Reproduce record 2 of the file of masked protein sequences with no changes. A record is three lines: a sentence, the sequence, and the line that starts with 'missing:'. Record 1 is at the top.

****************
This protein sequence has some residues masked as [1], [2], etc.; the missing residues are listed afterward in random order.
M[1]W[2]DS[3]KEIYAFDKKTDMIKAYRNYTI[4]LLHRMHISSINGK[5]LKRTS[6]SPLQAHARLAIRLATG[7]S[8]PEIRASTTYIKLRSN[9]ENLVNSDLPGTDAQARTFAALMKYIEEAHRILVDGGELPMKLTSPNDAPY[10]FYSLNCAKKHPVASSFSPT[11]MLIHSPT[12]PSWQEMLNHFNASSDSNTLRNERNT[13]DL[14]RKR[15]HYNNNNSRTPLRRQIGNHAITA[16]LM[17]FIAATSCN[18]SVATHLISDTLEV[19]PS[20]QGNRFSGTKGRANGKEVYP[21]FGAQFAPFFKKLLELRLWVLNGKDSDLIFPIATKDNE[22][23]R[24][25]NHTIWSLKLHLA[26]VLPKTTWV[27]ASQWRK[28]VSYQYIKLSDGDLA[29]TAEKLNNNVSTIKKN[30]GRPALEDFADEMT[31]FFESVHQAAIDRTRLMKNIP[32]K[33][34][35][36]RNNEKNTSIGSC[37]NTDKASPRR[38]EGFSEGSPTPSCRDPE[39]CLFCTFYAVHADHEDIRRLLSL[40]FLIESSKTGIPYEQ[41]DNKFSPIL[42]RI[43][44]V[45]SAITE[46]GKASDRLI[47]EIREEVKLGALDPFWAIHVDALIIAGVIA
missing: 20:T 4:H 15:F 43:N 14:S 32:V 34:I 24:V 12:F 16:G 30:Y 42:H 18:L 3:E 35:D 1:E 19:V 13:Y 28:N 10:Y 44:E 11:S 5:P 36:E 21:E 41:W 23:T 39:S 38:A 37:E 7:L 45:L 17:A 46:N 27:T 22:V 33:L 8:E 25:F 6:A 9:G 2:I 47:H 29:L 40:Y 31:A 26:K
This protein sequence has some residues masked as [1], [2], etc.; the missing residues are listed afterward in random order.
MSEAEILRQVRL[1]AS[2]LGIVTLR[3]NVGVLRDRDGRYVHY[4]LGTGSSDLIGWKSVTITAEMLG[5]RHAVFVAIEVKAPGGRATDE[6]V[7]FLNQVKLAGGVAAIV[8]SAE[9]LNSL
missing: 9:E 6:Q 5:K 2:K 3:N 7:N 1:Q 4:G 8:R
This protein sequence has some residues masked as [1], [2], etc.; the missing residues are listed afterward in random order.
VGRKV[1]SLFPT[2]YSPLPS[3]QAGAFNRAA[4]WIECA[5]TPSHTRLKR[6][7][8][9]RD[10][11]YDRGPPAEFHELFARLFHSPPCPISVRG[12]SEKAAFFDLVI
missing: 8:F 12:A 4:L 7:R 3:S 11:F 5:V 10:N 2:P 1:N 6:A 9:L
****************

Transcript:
This protein sequence has some residues masked as [1], [2], etc.; the missing residues are listed afterward in random order.
MSEAEILRQVRL[1]AS[2]LGIVTLR[3]NVGVLRDRDGRYVHY[4]LGTGSSDLIGWKSVTITAEMLG[5]RHAVFVAIEVKAPGGRATDE[6]V[7]FLNQVKLAGGVAAIV[8]SAE[9]LNSL
missing: 9:E 6:Q 5:K 2:K 3:N 7:N 1:Q 4:G 8:R